The Buddhist conception of time and temporality
David J. Kalupahana
Philosophy East and West 24, no. 2, APRIL 1974.
(c) by The University Press of Hawaii
During the early period of Indian thought, time
(kaala) baffled the Indian thinkers to such an extent
that they came to look upon it not only as the cause
of the universe but also as an all-pervading
principle which governs everything in it.(1) But as
speculation advanced, time came to be considered one
of the causes which determines the course of natural
phenomena. Thus, a later Jaina scholiast, 'Silaa.nka,
attempting to explain the nonabsolutism in Jaina
thought, maintained that time can be recognized as
one of the causal factors in the evclution of nature,
because it is found that certain events like the
flowering of trees, etc., occur at certain times
only, not all the time.(2) In the thought of the
Upani.sads, with its emphasis on permanence and
eternity and the resulting denial of change and
causation as being illusory, the problem of causation
received scant attention. But in early Buddhism,
where there is a denial of permanence, the
conceptions of change and causality, and, hence, of
time, occupied prominent places.
Causality (Paali, Pa.ticcasamuppaada; Skt.,
pratiityasamutpaada) is the central philosophy of
early Buddhism. With the insight he gained as he sat
contemplating under the bodhi tree on the bank of the
river Nera~njaraa, the Buddha realized that
everything in this world of experience is causally
produced, It was this insight that enabled him to
eliminate all the doubts (karikhaa) he had
entertained regarding the nature of existence.(3)
Thus, in early Buddhism, the recognition of the fact
that everything is impermanent (anicca), conditioned
(sa.nkhata) , and causally produced
(pa.ticcasamuppanna) , along with the denial of
anything permanent (nicca) or eternal (dhuva,
sassata) red to fruitful speculation regarding time.
But it must be emphasized that during this early
period of Buddhist thought whatever reflections there
were on the problem of time were invariably connected
with speculation on the nature of things which are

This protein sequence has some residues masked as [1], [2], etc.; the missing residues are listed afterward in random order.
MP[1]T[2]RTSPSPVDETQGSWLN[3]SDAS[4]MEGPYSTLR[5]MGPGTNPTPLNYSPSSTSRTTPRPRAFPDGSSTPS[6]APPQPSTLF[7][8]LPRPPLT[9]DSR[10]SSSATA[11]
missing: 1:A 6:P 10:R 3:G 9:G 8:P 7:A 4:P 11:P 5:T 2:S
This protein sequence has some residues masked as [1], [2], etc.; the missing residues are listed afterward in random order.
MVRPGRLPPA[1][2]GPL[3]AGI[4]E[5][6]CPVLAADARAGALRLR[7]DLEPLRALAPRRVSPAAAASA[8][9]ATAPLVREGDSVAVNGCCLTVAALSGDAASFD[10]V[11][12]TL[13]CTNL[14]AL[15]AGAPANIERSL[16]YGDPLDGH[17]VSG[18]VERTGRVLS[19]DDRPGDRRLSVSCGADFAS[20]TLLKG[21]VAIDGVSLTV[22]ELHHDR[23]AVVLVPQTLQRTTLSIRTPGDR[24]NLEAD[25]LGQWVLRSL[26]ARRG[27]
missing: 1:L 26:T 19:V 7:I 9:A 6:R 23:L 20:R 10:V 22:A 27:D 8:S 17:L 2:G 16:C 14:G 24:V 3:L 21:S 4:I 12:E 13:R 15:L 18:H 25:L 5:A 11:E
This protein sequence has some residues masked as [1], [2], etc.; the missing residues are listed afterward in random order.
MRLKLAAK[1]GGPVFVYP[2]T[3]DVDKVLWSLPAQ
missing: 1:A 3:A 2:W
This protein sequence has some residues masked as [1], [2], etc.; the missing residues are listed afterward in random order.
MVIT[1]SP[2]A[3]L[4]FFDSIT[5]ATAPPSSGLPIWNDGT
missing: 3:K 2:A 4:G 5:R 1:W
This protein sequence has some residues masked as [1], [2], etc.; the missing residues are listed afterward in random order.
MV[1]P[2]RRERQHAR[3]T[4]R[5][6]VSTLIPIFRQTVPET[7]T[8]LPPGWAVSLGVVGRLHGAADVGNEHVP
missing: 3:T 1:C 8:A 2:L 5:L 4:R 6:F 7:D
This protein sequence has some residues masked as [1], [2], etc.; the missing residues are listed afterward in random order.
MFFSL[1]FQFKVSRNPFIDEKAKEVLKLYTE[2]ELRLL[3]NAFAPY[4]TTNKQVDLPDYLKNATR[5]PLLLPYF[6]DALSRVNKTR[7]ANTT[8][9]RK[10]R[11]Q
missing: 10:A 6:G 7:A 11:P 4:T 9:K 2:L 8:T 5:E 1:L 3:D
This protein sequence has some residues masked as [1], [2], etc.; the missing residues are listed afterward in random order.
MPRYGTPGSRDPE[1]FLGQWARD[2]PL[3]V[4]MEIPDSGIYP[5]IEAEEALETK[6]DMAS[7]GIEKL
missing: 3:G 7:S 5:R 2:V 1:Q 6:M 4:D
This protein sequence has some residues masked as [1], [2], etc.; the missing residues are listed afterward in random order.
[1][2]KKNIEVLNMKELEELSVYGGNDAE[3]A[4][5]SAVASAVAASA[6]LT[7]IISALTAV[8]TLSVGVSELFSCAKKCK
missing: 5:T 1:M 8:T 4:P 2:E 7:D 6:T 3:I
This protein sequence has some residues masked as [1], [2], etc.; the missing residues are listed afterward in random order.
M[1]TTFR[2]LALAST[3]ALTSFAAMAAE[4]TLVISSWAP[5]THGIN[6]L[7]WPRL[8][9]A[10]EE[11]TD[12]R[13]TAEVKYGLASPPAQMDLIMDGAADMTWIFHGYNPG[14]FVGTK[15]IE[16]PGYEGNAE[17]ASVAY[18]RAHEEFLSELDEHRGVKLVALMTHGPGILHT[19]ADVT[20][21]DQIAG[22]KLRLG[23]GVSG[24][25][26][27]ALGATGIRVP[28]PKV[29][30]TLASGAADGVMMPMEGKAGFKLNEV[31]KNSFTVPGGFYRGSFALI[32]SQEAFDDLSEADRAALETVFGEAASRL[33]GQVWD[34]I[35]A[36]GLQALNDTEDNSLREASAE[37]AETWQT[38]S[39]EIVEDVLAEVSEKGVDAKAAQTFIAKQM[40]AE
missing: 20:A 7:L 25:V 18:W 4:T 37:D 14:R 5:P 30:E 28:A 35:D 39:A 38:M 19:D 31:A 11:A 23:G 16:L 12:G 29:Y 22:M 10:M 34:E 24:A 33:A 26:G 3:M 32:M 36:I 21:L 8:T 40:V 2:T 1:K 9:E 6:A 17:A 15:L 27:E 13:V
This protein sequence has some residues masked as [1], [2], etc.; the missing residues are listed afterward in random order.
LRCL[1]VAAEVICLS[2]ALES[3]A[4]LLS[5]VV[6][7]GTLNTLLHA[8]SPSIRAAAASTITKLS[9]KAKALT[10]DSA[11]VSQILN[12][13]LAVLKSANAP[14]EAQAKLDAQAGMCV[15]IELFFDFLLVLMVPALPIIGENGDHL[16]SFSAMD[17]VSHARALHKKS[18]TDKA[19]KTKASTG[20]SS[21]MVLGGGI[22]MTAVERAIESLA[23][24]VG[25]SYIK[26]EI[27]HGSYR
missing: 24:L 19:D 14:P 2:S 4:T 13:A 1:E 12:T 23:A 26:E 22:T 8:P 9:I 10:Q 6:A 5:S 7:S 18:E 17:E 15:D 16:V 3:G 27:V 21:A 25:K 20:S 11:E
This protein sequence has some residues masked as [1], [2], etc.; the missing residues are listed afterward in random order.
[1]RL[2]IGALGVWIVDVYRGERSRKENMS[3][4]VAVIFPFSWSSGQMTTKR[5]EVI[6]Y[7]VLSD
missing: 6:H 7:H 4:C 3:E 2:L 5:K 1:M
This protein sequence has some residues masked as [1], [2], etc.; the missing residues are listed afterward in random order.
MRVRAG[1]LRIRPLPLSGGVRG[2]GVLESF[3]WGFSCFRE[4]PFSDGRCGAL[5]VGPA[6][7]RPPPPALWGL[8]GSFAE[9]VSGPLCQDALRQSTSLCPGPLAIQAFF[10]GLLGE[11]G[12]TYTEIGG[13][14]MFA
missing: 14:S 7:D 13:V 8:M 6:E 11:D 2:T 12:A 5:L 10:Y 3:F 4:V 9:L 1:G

Let us begin with the Buddha's conception of the
universe. Unlike his later Mahaayaana disciples who
maintained that them is no beginning (anavaraagra) of
the world process (sa.msaara),(4) the Buddha insisted
that the beginning is totally inconceivable
(anamatagga) .(5) Although the beginning is
inconceivable, yet it is possible to see periods of
evolution (viva.t.ta) and dissolution (sa.mva.t.ta)
following one another.(6) These periods are reckoned
in terms of aeons (kappa), each of which is said to
be of such immense duration that it can only be
illustrated by means of similes, and these became
very popular in Indian thought later on. One such
simile is as follows: "If there were to be a great
mountain, one league in width, one league in length
and one league in height, a solid mass without chasms
or clefts, and a man at the end of every hundred
years, were to strike it once each time with a silken
cloth, that mountain will sooner be done away with
than would an
aeon"(7) This passage, while emphasizing the
immensity of time, also shows aeon. that we can
observe events only and use processes based on these
events to I measure time.(8) Thus we derive time from
events which are in time (kaalika), but not vice
The processes of evolution and dissolution are
said to take place in accordance with the causal
principle which is stated as: "When this exists, that
exists or comes to be; on the arising of this, that
arises. When this does not exist, that does not exist
or come to be; on the cessation of this, that
ceases."(10) Since it has been pointed out that
"there is a profound connection between the reality
of time and the existence of an incalculable element